Earlier this year I was given the opportunity to start a teen book club. Easy, huh?

Yeah, not.

Teens are elusive. They speak a different language and wear weird clothes and watch awful telly. So how on earth was I going to convince any of them to turn up to bookclub?

Despite approaching middle-age and having a couple of my own teens at home, I’m notoriously immature. I guess that makes me sound unprofessional but what I mean is I’m more than happy to inhabit the space that teens hang out in–I never really moved on from fifteen. What this means is I can remember what it was like to have angst. Teen years are tumultuous. Sure, they’re also the informative years but everything is a massive deal–how the heck do you get a lift to the party on the weekend? How can I get the olds to okay my excursion to party heaven? And, seriously, OMG, what the F %*K am I going to wear? Do you get what I mean?

So how does this translate into mixing with teens and talking about books? It means I leave my everyday, ordinary self at the door. You know, the one that’s fretting about getting the house sold, deadlines, giving a presentation, and juggling the lives of four different individuals who live in the same house. I let all of that go.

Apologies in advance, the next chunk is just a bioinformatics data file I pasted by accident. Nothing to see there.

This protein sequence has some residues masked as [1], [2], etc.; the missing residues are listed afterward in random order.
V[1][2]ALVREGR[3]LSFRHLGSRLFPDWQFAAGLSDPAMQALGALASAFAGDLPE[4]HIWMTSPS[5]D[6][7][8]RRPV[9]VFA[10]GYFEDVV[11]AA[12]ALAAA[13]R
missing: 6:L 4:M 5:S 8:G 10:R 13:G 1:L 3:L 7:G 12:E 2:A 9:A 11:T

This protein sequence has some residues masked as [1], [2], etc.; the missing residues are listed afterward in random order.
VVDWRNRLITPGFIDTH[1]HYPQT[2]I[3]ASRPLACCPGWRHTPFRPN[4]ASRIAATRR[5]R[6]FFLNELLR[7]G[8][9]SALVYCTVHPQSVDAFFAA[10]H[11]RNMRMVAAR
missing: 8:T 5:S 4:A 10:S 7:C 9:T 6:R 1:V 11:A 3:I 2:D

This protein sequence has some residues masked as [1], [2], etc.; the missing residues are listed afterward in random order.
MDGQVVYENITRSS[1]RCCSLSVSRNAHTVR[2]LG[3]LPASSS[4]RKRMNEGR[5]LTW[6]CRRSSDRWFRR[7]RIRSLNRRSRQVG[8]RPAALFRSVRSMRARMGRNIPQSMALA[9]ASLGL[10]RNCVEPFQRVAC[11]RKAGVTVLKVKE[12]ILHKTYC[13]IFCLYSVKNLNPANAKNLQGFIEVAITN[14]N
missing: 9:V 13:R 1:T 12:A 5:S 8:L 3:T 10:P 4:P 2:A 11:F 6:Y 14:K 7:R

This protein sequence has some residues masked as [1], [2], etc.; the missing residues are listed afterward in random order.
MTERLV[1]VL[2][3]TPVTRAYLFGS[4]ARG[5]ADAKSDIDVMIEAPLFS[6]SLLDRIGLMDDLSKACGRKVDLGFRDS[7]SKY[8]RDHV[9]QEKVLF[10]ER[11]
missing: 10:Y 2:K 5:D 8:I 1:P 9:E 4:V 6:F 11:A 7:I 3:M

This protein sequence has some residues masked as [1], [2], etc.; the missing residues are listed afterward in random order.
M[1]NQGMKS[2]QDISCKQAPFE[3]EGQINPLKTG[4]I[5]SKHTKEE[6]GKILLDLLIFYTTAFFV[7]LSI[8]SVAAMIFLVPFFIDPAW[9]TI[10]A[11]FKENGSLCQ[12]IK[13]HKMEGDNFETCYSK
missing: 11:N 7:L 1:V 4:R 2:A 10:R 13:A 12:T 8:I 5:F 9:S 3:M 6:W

At bookclub, I ask my teens what they think about my newest cons, we pick apart the books we read, gossip about the latest celebs and drool over the bookcase in the room we meet in at Perth’s Centre for Stories. Ahem, actually we contemplate whether we can get away with rearranging all the books according to colour. One of us (not me) suggests the Centre may not like that and just because we dig colour coordinated books does not mean others will go for our new Dewey system. See, I don’t need to be the grown-up, the group self-disciplines itself.

To be honest, the hardest thing about book club is the sugar. Yep, the sugar! We have to consume the most sugar in the smallest possible time, it’s a thing we do. Now, I don’t have a nice, healthy teen gut brimming with friendly gut bacteria. I have an old person’s gut. But valiantly, I sacrifice and consume, nay inhale, a massive amount of chocolate to keep up with my teens.

We’re a small group of committed readers who meet once a month to talk books. We are five individuals who enjoy reading. We love catching up and finding out what’s been going on in each other’s lives. Does it matter that I’m staring down the barrel of middle-age? Nah! I dig YA fiction with a group of the coolest, hippest peeps I know and that makes bookclub for me, an absolute joy.

The reading room at the Centre for Stories


If you’re interested in finding out more about Teen Bookclub, contact the Centre for Stories at info@centreforstories.com.